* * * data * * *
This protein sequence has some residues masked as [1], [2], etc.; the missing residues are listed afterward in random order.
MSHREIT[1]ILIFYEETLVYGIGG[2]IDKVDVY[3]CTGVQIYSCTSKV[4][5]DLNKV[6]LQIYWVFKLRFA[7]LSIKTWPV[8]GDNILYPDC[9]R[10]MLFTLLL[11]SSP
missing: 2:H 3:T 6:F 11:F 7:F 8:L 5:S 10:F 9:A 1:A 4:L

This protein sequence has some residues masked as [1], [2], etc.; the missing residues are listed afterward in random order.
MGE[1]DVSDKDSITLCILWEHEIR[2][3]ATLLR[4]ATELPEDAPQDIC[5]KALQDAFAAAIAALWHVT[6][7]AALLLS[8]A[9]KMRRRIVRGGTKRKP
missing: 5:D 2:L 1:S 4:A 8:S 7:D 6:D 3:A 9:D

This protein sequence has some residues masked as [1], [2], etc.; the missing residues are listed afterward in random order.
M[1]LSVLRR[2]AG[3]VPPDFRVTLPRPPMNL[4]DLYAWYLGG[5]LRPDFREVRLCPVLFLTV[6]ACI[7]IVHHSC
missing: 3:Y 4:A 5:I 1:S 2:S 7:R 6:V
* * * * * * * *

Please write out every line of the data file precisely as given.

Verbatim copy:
This protein sequence has some residues masked as [1], [2], etc.; the missing residues are listed afterward in random order.
MSHREIT[1]ILIFYEETLVYGIGG[2]IDKVDVY[3]CTGVQIYSCTSKV[4][5]DLNKV[6]LQIYWVFKLRFA[7]LSIKTWPV[8]GDNILYPDC[9]R[10]MLFTLLL[11]SSP
missing: 2:H 3:T 6:F 11:F 7:F 8:L 5:S 10:F 9:A 1:A 4:L

This protein sequence has some residues masked as [1], [2], etc.; the missing residues are listed afterward in random order.
MGE[1]DVSDKDSITLCILWEHEIR[2][3]ATLLR[4]ATELPEDAPQDIC[5]KALQDAFAAAIAALWHVT[6][7]AALLLS[8]A[9]KMRRRIVRGGTKRKP
missing: 5:D 2:L 1:S 4:A 8:S 7:D 6:D 3:A 9:D

This protein sequence has some residues masked as [1], [2], etc.; the missing residues are listed afterward in random order.
M[1]LSVLRR[2]AG[3]VPPDFRVTLPRPPMNL[4]DLYAWYLGG[5]LRPDFREVRLCPVLFLTV[6]ACI[7]IVHHSC
missing: 3:Y 4:A 5:I 1:S 2:S 7:R 6:V